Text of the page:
Vasilakes’ lessons learned provide food for thought.
“Instead of imposing my agenda on a given situation, the garden has taught me to appreciate what is and what it wants to be. I have learned to be in service while in leadership, to respect the interplay between control and emergence. If organizations could learn to be like a garden, we could learn to be resilient and flexible in the corporate world.”
More than 5,000 Cuyahoga County residents are committed to community gardening in 250 locations, with thousands of other community gardeners throughout the region. Many enjoy the support of the local Ohio State University Extension Office’s Urban Agriculture Program, which provides workshops, training courses, newsletters, print and online information, and technical assistance to community gardeners.
Anyone interested in joining, starting or maintaining a community garden may be eligible to enroll in the Summer Sprout Program — a partnership between the City of Cleveland and the OSU Extension office — providing soil testing, soil amendments, tilling services, plants, seeds, materials for raised beds, technical assistance and education since 1977.
Considering that food and agriculture represent the largest sector of Ohio’s economy (farms, processing, wholesaling, retailing and food service), the Buckeye State is considered ideal for community food systems. According to the OSU Extension Office, food and agriculture contribute $105 billion annually to the state economy and account for 14 percent of Ohio’s employment (1 in 7 jobs).
Statistics aside, the community garden provides a shared natural oasis in an otherwise stressful and isolating society. According to a National Gardening Survey, more than six million Americans took up gardening last year, citing social, ecological, health, spiritual, physical, political and local food sourcing motivations. If you seek a richer connection to the land, its food and community, you just may find it all in the garden.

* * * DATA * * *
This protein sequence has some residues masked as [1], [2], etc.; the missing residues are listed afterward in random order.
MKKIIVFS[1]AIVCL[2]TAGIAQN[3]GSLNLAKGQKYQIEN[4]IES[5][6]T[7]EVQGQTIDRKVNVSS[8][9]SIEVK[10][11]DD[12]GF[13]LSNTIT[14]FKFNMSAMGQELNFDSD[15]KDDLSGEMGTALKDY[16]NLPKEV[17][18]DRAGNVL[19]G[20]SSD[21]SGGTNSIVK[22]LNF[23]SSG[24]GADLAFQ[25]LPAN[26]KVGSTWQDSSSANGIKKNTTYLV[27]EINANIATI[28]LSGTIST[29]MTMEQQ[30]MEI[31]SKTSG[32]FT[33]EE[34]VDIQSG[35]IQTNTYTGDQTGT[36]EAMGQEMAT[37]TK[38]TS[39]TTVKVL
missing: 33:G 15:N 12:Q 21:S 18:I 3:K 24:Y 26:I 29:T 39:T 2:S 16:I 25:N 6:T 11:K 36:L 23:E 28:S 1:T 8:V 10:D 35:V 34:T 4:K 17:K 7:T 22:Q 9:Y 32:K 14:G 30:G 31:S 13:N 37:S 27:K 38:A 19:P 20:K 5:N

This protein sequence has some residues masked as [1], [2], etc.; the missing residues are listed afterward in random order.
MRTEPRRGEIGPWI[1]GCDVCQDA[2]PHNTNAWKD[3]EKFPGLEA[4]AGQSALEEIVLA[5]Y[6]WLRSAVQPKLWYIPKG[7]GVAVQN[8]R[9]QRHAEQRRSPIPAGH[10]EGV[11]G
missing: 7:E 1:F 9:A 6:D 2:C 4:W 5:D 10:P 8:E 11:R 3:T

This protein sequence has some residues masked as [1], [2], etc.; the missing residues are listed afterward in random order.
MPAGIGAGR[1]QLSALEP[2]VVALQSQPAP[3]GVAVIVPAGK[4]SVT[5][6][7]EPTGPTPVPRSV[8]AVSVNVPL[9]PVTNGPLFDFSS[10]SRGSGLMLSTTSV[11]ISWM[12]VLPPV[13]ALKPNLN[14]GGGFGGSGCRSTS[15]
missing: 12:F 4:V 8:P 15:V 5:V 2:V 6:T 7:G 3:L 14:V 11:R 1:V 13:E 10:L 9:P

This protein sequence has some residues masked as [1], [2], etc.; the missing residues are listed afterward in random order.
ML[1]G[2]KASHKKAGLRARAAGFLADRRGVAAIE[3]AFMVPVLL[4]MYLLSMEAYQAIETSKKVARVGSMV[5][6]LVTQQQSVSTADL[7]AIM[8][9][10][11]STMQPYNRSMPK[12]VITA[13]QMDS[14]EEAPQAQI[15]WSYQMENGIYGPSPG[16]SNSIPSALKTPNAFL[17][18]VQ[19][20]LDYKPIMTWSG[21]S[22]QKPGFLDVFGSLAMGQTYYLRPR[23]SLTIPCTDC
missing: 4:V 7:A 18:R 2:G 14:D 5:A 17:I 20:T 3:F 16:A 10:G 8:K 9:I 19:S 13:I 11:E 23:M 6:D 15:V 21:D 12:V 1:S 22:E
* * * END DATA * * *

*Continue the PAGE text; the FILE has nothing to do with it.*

Where Gardens Grow
A couple of summers ago, CBS Cleveland published “Best Community Gardens In Cleveland.” Their list included:
Ben Franklin Community Garden
2339 Broadview Road, Cleveland
The Community Gardens of Shaker Heights
3623 Rolliston Road, Shaker Heights
Lakewood “LEAF” Community Garden
LEAF Community, PO Box 770374, Lakewood
Upon further online digging, Cleveland gardeners can also find:
East 45th Community Garden
1589 E. 45th St., Cleveland (between Payne and Superior avenues)
Trinity Cathedral Urban Farm
2230 Euclid Ave., Cleveland
Cleveland Cultural Gardens
1163 E. 40th St #205A, Cleveland
1366 W. 74th St., Cleveland
Sponsored by the Cleveland Clinic
East 105th Street, Cleveland
Cleveland Crops/Solutions At Work Inc. Cuyahoga County Board of Developmental Disability
Estelle Rodis-Brown is a freelance writer and photographer from Northeast Ohio whose insatiable curiosity secures her enduring commitment to lifelong learning, wellness and the pursuit of adventure.